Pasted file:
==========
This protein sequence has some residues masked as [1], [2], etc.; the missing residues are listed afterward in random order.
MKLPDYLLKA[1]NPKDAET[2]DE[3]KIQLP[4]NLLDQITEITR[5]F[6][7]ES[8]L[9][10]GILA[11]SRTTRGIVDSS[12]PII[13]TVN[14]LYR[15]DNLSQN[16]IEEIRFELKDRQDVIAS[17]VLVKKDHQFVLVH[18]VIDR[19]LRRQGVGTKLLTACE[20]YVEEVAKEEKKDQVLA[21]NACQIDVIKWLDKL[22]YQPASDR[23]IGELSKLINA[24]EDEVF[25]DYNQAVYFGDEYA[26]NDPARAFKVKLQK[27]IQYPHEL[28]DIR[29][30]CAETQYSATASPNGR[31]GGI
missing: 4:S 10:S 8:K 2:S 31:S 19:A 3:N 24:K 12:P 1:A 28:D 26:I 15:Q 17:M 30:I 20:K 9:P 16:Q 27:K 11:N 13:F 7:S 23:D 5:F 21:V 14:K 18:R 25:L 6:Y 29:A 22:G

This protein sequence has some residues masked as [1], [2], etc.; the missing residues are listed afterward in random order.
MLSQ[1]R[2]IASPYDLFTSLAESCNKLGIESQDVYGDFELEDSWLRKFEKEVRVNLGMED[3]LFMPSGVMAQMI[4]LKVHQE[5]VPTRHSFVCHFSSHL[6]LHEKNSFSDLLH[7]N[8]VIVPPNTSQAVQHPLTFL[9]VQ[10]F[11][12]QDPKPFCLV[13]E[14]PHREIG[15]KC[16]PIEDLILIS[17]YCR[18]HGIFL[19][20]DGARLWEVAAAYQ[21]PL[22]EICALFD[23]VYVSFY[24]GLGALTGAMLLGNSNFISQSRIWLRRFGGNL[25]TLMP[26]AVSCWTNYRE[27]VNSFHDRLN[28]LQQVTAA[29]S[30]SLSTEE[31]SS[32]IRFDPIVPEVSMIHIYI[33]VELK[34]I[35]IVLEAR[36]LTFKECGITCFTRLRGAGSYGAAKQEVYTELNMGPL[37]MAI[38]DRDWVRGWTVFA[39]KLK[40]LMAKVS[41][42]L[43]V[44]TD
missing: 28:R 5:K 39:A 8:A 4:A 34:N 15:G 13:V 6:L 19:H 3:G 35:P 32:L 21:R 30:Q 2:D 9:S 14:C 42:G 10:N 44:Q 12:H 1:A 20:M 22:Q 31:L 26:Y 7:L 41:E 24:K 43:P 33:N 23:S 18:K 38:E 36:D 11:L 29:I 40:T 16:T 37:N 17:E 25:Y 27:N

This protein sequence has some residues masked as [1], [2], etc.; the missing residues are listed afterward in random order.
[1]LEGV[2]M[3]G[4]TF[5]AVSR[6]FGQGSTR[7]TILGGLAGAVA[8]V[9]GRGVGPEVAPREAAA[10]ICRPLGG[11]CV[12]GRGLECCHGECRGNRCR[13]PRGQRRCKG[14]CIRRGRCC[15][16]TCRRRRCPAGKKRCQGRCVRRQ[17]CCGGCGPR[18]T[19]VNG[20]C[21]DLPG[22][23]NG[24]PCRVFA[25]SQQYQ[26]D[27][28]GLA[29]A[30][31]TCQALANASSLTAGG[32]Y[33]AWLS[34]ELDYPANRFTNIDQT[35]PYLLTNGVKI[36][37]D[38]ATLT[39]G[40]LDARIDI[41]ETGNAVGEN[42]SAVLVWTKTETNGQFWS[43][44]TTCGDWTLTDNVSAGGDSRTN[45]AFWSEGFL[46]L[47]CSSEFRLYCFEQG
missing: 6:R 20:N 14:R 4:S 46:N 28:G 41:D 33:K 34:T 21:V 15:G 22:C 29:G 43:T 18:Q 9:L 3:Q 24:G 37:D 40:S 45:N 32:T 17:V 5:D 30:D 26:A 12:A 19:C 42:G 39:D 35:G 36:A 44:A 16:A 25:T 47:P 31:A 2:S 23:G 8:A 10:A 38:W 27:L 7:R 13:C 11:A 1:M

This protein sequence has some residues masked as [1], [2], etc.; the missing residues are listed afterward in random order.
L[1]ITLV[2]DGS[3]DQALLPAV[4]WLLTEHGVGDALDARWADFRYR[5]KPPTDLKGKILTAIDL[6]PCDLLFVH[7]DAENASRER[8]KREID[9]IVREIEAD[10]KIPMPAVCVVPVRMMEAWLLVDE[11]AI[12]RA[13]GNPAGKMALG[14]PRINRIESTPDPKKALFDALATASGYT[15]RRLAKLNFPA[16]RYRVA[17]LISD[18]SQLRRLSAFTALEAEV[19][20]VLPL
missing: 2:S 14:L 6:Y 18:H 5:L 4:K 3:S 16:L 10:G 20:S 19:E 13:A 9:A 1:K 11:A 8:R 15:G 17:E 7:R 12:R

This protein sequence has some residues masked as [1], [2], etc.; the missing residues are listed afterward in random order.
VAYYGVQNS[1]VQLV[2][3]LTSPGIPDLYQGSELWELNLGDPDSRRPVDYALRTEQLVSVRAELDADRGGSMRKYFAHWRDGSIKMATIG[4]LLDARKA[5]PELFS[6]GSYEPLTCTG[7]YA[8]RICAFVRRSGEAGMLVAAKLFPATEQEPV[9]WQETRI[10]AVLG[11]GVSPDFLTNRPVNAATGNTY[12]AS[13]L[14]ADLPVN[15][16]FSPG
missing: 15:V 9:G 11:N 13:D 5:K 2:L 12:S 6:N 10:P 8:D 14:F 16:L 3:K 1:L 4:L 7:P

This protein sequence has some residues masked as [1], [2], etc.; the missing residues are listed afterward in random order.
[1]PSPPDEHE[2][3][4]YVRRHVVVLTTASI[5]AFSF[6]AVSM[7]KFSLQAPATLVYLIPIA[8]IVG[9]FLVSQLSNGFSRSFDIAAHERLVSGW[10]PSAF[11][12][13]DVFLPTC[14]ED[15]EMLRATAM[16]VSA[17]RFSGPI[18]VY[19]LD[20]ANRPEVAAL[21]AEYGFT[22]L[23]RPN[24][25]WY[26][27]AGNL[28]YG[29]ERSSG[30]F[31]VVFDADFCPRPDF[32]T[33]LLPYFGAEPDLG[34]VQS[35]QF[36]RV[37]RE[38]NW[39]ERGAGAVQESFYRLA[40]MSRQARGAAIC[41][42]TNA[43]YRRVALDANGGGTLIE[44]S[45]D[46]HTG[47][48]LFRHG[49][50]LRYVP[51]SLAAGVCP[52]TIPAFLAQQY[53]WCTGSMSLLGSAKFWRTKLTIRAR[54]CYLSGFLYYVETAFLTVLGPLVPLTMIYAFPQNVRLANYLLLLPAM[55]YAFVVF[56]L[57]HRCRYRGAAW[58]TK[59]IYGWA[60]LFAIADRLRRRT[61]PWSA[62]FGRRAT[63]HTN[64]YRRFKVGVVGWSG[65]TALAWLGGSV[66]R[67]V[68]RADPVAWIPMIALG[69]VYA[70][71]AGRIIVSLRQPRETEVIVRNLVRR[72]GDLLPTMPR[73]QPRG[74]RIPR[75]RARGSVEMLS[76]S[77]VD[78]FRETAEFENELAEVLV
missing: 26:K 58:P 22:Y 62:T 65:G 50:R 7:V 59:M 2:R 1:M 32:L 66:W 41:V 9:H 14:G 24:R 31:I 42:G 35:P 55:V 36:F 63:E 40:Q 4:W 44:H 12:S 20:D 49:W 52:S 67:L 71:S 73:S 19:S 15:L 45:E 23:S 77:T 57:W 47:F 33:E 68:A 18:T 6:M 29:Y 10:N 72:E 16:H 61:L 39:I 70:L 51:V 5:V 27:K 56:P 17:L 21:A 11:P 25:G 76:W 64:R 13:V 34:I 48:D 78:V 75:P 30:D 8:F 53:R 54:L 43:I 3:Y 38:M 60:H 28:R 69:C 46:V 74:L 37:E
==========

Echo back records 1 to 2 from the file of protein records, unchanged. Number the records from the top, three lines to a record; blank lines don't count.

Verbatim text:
This protein sequence has some residues masked as [1], [2], etc.; the missing residues are listed afterward in random order.
MKLPDYLLKA[1]NPKDAET[2]DE[3]KIQLP[4]NLLDQITEITR[5]F[6][7]ES[8]L[9][10]GILA[11]SRTTRGIVDSS[12]PII[13]TVN[14]LYR[15]DNLSQN[16]IEEIRFELKDRQDVIAS[17]VLVKKDHQFVLVH[18]VIDR[19]LRRQGVGTKLLTACE[20]YVEEVAKEEKKDQVLA[21]NACQIDVIKWLDKL[22]YQPASDR[23]IGELSKLINA[24]EDEVF[25]DYNQAVYFGDEYA[26]NDPARAFKVKLQK[27]IQYPHEL[28]DIR[29][30]CAETQYSATASPNGR[31]GGI
missing: 4:S 10:S 8:K 2:S 31:S 19:A 3:N 24:K 12:P 1:A 28:D 26:I 15:Q 17:M 30:I 20:K 9:P 16:Q 27:K 11:N 13:F 7:S 23:D 5:F 21:V 14:K 18:R 25:L 6:Y 29:A 22:G

This protein sequence has some residues masked as [1], [2], etc.; the missing residues are listed afterward in random order.
MLSQ[1]R[2]IASPYDLFTSLAESCNKLGIESQDVYGDFELEDSWLRKFEKEVRVNLGMED[3]LFMPSGVMAQMI[4]LKVHQE[5]VPTRHSFVCHFSSHL[6]LHEKNSFSDLLH[7]N[8]VIVPPNTSQAVQHPLTFL[9]VQ[10]F[11][12]QDPKPFCLV[13]E[14]PHREIG[15]KC[16]PIEDLILIS[17]YCR[18]HGIFL[19][20]DGARLWEVAAAYQ[21]PL[22]EICALFD[23]VYVSFY[24]GLGALTGAMLLGNSNFISQSRIWLRRFGGNL[25]TLMP[26]AVSCWTNYRE[27]VNSFHDRLN[28]LQQVTAA[29]S[30]SLSTEE[31]SS[32]IRFDPIVPEVSMIHIYI[33]VELK[34]I[35]IVLEAR[36]LTFKECGITCFTRLRGAGSYGAAKQEVYTELNMGPL[37]MAI[38]DRDWVRGWTVFA[39]KLK[40]LMAKVS[41][42]L[43]V[44]TD
missing: 28:R 5:K 39:A 8:A 4:A 34:N 15:G 13:V 6:L 19:H 3:G 35:P 32:L 21:R 30:Q 2:D 9:S 14:C 42:G 10:N 44:Q 12:H 1:A 20:M 22:Q 31:L 26:Y 7:L 41:E 24:K 43:P 33:N 23:S 18:K 38:E 36:D 11:L 29:I 40:T 16:T 37:N 17:E 25:Y 27:N